Suntans

Suntans have not always been in fashion. Until early in the 20th century, the fashion was to have a pale skin. Only manual workers were associated with having a tanned skin and in those times it was not considered fashionable to be a manual worker.

Sometime around 1920 Coco Chanel first appeared sporting a suntan and look where we are today.

However, the tide for sporting a suntan is beginning to turn. In Australia, where skin disorders are more prevalent, it is becoming less fashionable to wear a suntan. As with all fashions, they do tend to run their course.

You may find it worth remembering: suntans do fade quickly, whereas the effects of overexposure to the sun can be long lasting.

In the meantime here are some suggestions regarding sun tanning:-

If you cannot tan – don’t try
Many people with lighter skin will never tan. Some people with lighter skin only tan after burning. You have to ask yourself ‘is it worth the risk?’

Never burn
Sunburn is the first sign of overexposure to the sun’s UV rays. This will damage your skin and may lead to other, more serious skin disorders.

Settle for a lighter tan
Don’t over do it, don’t rush to get a tan. The tanning effect takes several days to appear.
Allow for your tan to build gradually. The skin builds up natural defenses against the sun’s UV radiation but this does take time to take effect.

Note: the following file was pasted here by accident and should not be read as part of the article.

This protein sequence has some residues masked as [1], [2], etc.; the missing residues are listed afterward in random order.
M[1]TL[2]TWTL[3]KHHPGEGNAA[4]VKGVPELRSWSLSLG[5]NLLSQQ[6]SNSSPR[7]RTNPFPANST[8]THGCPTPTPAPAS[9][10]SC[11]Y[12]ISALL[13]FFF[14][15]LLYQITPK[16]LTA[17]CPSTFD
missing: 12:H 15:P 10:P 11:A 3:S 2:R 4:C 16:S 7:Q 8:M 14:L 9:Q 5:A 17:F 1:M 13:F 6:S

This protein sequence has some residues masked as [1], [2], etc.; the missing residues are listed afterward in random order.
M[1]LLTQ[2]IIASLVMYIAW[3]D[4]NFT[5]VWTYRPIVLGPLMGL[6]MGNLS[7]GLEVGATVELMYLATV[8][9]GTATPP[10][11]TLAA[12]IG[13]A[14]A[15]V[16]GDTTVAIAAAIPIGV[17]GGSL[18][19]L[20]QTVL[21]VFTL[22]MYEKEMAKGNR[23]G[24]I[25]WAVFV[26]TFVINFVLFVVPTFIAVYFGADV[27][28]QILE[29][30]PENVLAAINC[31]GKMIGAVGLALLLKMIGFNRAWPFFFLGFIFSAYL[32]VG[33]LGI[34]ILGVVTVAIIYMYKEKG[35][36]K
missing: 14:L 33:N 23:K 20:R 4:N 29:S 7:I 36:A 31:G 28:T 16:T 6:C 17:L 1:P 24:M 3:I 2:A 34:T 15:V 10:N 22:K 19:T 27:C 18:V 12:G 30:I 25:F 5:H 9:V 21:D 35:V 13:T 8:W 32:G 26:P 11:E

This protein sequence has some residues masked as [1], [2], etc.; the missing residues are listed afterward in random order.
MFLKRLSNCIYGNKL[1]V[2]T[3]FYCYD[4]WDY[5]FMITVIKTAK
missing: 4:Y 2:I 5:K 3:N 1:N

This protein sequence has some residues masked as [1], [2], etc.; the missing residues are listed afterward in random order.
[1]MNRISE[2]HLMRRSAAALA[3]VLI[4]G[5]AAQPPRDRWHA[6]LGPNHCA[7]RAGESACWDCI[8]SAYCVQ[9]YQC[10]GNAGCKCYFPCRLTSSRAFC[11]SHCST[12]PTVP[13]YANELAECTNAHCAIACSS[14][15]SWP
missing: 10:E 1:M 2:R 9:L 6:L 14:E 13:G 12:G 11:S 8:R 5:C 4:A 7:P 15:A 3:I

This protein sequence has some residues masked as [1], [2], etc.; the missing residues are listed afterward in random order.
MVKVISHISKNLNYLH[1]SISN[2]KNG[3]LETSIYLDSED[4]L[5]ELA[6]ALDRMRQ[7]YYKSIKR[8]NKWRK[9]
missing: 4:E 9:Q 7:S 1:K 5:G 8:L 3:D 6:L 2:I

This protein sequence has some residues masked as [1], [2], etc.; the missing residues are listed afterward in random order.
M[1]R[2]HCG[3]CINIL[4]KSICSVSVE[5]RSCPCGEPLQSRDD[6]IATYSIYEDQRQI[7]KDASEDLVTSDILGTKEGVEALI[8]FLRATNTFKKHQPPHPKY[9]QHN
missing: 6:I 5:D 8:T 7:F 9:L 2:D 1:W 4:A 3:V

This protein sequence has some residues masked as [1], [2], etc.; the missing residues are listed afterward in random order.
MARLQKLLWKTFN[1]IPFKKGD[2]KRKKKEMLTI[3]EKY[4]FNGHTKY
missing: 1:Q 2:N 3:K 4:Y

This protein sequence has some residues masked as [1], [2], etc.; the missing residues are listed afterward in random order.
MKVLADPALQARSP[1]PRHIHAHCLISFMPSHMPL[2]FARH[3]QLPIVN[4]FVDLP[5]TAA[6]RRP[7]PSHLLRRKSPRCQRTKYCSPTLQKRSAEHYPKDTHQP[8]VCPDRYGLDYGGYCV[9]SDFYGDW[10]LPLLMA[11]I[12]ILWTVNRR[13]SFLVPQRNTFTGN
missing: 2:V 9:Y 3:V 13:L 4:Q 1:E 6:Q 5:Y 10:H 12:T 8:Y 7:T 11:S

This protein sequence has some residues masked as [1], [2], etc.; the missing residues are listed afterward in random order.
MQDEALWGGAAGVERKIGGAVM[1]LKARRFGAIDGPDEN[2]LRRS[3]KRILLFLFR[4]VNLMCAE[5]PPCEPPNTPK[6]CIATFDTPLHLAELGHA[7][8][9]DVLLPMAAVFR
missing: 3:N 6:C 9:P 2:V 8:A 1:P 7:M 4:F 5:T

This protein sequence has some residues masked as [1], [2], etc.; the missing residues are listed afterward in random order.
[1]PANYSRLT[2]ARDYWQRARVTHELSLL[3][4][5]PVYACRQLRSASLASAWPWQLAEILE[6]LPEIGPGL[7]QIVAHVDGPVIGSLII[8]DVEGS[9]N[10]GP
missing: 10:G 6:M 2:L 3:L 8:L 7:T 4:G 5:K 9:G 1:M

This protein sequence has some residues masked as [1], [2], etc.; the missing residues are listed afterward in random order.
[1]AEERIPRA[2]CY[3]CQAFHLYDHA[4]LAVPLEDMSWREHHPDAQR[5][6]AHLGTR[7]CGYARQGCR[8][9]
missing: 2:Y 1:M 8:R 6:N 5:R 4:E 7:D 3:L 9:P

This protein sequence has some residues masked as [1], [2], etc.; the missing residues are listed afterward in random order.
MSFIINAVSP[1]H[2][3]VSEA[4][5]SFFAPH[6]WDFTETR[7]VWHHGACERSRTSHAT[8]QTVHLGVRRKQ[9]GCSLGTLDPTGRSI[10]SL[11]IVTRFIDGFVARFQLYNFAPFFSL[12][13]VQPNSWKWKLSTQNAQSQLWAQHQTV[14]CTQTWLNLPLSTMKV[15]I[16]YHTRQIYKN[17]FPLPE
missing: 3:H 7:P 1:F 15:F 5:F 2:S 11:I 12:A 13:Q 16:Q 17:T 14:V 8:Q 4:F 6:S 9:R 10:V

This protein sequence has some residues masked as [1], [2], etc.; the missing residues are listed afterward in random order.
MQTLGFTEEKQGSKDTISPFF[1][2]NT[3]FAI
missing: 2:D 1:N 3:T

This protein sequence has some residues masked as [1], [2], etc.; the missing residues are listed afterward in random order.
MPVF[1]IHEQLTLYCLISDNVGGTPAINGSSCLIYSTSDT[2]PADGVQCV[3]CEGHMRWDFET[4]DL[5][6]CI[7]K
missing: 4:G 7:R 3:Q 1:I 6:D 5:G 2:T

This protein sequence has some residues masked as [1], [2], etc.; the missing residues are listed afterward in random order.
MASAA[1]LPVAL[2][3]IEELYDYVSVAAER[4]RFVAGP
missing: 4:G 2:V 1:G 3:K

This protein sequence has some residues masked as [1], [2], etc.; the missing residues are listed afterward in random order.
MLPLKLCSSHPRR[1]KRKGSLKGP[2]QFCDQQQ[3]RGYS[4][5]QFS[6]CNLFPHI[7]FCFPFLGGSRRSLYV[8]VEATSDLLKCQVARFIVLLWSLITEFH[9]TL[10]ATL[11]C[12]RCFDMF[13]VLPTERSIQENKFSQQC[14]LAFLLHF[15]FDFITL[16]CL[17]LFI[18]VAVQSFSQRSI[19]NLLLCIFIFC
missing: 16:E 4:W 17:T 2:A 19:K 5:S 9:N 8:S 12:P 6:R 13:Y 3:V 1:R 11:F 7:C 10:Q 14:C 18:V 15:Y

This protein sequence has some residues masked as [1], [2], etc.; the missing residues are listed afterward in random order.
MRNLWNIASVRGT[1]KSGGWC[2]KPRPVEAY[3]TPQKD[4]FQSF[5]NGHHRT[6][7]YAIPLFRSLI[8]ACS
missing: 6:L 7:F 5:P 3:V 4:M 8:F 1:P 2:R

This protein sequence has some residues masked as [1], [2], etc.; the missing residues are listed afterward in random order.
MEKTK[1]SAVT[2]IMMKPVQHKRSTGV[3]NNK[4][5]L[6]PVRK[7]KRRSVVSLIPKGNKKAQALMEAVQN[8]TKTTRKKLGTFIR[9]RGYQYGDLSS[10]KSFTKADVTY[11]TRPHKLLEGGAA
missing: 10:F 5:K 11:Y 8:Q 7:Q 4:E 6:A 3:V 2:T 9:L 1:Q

If you tan too quickly the damaging effects of the suns rays will overtake your natural defenses and this will result in damaging your skin.

Select an appropriate time to tan. Moderate sunbathing earlier in the morning and later in the afternoon, are the best times. Avoid sunbathing between the hours of 11am and 3pm, this is when the sun’s rays are at their strongest.

Caution: A suntan gained from sunbeds, or artificial tanning lotions will not increase the skins natural defenses against the sun.

To avoid sunburn you should take into consideration the following factors which increase your exposure to UV radiation:-

1) Latitude, the suns UV rays increase in strength the closer you are to the equator.

2) Altitude, Ultraviolet rays increase by approximately 4% to 5% with every 1000 feet above sea level

3) The season. The sun is naturally stronger in the summer months, remember different parts of the world have different seasons. When we have Christmas here in the UK we are in the winter months, whereas at the same time in Australia for instance, they are in their summer months

4) Reflection: various surfaces reflect the sun’s rays. Here are some examples; snow reflects about 80 to 85%, sand 20 to 30%, concrete 10 to 15%, painted areas, depending on their colour and water, depending on the angle of the sun, will reflect a good proportion of the suns rays.

5) Cloud: don’t be deceived by cloud. Up to 80% of the suns UV rays can penetrate clouds, depending on how thick and how dark they are. Remember it is not heat that causes sunburn, heat comes from the suns infrared rays. Even when the temperature falls, like under cloud, UV rays still penetrate and reach the earth’s surface.

Important note: take special care when taking medicines. Some medicines, including those commonly used for acne and some antibiotics, can make skin more susceptible to sunburn and sun damage. Consult your doctor if you are taking any medicines for advice.

 
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